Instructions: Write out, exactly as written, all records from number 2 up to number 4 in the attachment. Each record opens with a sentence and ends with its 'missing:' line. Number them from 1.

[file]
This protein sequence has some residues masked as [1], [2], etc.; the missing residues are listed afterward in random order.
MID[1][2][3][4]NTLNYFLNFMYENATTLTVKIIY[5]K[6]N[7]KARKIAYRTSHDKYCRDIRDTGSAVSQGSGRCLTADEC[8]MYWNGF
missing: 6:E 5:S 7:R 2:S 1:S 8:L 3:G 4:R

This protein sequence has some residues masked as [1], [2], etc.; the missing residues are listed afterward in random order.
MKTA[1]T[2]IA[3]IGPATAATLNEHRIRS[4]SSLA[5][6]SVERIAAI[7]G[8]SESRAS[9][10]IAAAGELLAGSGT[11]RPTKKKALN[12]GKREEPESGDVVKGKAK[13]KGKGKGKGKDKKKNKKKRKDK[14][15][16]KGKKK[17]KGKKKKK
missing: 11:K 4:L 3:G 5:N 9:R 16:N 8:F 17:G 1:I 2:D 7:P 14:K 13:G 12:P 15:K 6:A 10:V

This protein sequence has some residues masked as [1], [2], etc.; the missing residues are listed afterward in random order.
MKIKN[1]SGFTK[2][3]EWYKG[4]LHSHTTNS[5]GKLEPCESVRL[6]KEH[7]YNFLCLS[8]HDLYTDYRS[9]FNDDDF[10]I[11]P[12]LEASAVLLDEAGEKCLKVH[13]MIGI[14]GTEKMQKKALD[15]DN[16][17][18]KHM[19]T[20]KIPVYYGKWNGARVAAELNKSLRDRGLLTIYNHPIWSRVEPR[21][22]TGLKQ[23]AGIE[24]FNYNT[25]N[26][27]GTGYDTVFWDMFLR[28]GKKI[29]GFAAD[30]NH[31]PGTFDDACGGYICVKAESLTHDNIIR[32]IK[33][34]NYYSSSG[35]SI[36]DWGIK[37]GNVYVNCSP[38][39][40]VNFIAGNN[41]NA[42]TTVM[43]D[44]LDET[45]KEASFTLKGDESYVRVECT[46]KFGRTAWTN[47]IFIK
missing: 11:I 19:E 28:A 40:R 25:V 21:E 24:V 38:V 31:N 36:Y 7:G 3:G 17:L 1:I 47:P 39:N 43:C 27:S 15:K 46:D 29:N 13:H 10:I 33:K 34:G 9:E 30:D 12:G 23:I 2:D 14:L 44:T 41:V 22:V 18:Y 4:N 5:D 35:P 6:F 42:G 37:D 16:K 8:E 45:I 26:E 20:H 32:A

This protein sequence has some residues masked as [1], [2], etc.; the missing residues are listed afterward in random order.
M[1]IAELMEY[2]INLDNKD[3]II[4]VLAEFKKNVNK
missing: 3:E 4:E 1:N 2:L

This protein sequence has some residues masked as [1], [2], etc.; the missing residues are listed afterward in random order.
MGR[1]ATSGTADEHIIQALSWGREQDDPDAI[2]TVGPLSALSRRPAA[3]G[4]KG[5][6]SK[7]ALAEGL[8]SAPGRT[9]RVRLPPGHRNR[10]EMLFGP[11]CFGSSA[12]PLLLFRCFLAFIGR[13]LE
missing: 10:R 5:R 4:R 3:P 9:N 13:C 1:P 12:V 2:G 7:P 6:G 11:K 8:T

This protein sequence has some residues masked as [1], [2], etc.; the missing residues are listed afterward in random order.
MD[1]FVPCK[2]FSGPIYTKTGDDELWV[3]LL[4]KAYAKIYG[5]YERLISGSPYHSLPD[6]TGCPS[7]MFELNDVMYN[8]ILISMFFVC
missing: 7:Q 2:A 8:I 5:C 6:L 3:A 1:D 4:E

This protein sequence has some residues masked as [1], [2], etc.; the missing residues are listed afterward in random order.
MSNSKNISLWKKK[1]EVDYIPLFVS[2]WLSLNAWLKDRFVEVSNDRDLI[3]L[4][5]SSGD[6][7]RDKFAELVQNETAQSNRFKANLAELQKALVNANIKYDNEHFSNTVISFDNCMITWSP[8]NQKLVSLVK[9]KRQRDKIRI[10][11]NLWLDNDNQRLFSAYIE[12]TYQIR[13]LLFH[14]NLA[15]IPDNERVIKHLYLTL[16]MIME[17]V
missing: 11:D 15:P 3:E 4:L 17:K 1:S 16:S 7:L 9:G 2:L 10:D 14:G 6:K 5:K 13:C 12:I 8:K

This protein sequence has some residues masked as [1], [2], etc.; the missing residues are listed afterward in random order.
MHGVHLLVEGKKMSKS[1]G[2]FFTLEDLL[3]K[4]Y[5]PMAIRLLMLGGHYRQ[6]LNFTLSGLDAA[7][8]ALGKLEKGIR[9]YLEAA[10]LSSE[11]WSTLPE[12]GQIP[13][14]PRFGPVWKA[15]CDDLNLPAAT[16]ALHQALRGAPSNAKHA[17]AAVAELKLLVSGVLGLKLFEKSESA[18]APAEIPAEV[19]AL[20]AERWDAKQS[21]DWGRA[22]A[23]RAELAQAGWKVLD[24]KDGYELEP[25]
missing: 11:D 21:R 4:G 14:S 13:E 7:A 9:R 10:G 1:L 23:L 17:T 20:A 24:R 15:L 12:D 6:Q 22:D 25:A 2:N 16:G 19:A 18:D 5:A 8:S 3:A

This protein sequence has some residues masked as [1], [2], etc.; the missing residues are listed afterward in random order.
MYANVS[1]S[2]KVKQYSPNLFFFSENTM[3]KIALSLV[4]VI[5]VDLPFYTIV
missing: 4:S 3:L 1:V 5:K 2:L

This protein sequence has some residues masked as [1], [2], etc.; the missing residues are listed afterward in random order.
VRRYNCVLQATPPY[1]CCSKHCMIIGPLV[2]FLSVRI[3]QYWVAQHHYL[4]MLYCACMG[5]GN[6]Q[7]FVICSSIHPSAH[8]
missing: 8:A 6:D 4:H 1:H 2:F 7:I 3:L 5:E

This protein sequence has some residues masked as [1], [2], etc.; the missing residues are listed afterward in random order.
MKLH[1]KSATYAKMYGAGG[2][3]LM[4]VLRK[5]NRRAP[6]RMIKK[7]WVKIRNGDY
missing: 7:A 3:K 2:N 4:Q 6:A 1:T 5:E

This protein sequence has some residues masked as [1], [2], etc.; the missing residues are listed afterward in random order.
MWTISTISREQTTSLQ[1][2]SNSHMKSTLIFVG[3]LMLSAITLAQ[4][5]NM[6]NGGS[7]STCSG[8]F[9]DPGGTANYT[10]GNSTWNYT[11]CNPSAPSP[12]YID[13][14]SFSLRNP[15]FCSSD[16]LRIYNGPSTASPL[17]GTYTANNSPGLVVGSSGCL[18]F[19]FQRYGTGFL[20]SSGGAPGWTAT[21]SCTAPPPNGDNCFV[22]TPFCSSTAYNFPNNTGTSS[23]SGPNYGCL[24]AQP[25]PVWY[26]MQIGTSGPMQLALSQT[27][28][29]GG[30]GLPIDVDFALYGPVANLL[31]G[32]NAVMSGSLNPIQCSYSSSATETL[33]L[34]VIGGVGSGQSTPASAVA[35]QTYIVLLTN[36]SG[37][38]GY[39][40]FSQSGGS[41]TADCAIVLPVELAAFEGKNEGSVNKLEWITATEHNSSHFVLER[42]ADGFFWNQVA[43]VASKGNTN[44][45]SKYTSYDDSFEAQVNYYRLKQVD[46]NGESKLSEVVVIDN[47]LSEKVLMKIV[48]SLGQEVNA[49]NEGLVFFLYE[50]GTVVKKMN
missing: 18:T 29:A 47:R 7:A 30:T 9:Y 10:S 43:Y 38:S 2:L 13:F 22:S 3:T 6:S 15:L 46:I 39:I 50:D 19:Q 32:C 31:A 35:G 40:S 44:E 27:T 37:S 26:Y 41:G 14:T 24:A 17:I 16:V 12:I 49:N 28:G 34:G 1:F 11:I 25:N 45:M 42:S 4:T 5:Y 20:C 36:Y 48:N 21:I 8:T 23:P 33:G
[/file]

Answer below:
This protein sequence has some residues masked as [1], [2], etc.; the missing residues are listed afterward in random order.
MKTA[1]T[2]IA[3]IGPATAATLNEHRIRS[4]SSLA[5][6]SVERIAAI[7]G[8]SESRAS[9][10]IAAAGELLAGSGT[11]RPTKKKALN[12]GKREEPESGDVVKGKAK[13]KGKGKGKGKDKKKNKKKRKDK[14][15][16]KGKKK[17]KGKKKKK
missing: 11:K 4:L 3:G 5:N 9:R 16:N 8:F 17:G 1:I 2:D 7:P 14:K 13:G 12:P 15:K 6:A 10:V

This protein sequence has some residues masked as [1], [2], etc.; the missing residues are listed afterward in random order.
MKIKN[1]SGFTK[2][3]EWYKG[4]LHSHTTNS[5]GKLEPCESVRL[6]KEH[7]YNFLCLS[8]HDLYTDYRS[9]FNDDDF[10]I[11]P[12]LEASAVLLDEAGEKCLKVH[13]MIGI[14]GTEKMQKKALD[15]DN[16][17][18]KHM[19]T[20]KIPVYYGKWNGARVAAELNKSLRDRGLLTIYNHPIWSRVEPR[21][22]TGLKQ[23]AGIE[24]FNYNT[25]N[26][27]GTGYDTVFWDMFLR[28]GKKI[29]GFAAD[30]NH[31]PGTFDDACGGYICVKAESLTHDNIIR[32]IK[33][34]NYYSSSG[35]SI[36]DWGIK[37]GNVYVNCSP[38][39][40]VNFIAGNN[41]NA[42]TTVM[43]D[44]LDET[45]KEASFTLKGDESYVRVECT[46]KFGRTAWTN[47]IFIK
missing: 11:I 19:E 28:A 40:R 25:V 21:E 24:V 38:V 31:N 36:Y 7:G 3:G 17:L 1:I 47:P 39:N 43:C 27:S 15:K 46:D 29:N 13:H 10:I 33:K 34:G 9:E 30:D 12:G 23:I 2:D 14:L 44:T 41:V 22:V 18:Y 4:N 5:D 35:P 6:F 42:G 37:D 16:K 8:E 45:I 26:E 20:H 32:A

This protein sequence has some residues masked as [1], [2], etc.; the missing residues are listed afterward in random order.
M[1]IAELMEY[2]INLDNKD[3]II[4]VLAEFKKNVNK
missing: 3:E 4:E 1:N 2:L